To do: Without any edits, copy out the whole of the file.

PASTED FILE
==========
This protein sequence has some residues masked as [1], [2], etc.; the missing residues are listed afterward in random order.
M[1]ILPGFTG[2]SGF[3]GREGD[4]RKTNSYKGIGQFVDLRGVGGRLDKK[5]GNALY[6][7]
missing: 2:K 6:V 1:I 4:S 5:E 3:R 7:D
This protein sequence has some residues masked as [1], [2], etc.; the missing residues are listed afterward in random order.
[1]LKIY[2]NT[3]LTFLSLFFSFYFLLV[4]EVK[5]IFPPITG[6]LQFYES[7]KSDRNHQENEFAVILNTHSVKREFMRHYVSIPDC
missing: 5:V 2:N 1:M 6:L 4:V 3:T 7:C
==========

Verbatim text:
This protein sequence has some residues masked as [1], [2], etc.; the missing residues are listed afterward in random order.
M[1]ILPGFTG[2]SGF[3]GREGD[4]RKTNSYKGIGQFVDLRGVGGRLDKK[5]GNALY[6][7]
missing: 2:K 6:V 1:I 4:S 5:E 3:R 7:D
This protein sequence has some residues masked as [1], [2], etc.; the missing residues are listed afterward in random order.
[1]LKIY[2]NT[3]LTFLSLFFSFYFLLV[4]EVK[5]IFPPITG[6]LQFYES[7]KSDRNHQENEFAVILNTHSVKREFMRHYVSIPDC
missing: 5:V 2:N 1:M 6:L 4:V 3:T 7:C